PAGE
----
Do some sole searching: Make sure the soles of your shoes firmly grip the ground, have “tunnels” to keep liquids away from the shoe, and have circular grips to help prevent hydroplaning. Outsoles are tested by professionals to determine if they are slip resistant or not. They are rated on how they perform in various environments, including dry tile, wet tile (water and oil), and wet stainless steel (water). Shoes are labeled as slip resistant only if they meet the right standards.
Know a shoe’s limits: Don’t wear shoes past their breaking point. You’ll know it’s time to let go when you can place two pennies on part of the sole that’s smooth from frequent wear.
Create friction: Solid traction is achieved through friction between your shoe and the surface you’re walking on. Shoes with a flat surface don’t have the same frictional properties as those with tread, so they wouldn’t work well on slippery surfaces.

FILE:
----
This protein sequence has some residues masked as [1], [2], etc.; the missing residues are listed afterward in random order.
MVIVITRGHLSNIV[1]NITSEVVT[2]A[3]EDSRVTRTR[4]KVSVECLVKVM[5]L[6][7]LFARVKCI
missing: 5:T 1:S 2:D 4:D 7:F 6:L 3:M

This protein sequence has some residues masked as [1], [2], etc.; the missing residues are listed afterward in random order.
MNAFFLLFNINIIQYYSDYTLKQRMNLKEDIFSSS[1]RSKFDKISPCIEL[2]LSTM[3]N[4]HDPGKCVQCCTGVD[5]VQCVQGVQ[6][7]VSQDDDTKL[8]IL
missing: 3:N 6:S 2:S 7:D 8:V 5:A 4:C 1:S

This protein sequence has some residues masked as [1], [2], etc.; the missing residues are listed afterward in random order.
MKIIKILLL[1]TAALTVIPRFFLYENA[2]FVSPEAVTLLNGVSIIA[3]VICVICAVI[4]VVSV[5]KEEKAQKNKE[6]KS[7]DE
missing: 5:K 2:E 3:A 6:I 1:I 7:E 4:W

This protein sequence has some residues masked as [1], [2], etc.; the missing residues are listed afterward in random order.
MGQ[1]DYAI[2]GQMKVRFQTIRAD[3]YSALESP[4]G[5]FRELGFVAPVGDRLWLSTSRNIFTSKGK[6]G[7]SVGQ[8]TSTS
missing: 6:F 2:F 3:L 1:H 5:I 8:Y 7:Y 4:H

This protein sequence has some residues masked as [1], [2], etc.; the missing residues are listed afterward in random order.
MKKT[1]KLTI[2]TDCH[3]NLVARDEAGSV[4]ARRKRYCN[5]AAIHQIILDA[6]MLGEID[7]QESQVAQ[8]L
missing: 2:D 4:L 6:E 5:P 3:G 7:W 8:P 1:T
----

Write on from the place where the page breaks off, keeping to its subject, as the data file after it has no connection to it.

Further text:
OSHA is doing its part to improve safety.
OSHA requires employers in all general industry workplaces to follow their “Walking–Working Surfaces” standards on slips, trips and falls. These regulations cover all walking and working surfaces — including floors, stairs, roofs and ladders — except where only domestic, mining or agricultural work is performed. Under these guidelines, employers are expected to identify slip, trip, and fall hazards, offer proper safety equipment and clothing, conduct regular inspections and maintenance, and educate employees on risks and safety procedures.
In 2016, OSHA issued a final rule to update standards on slip, trip and fall hazards and offer more requirements for personal fall protection systems. The rule went into effect Jan. 17, 2017, and will impact around 112 million workers. The revised regulations are expected to prevent about 30 deaths and 6,000 injuries a year. The following whitepaper offers a detailed description of the revised rule and how it will impact businesses across all industries.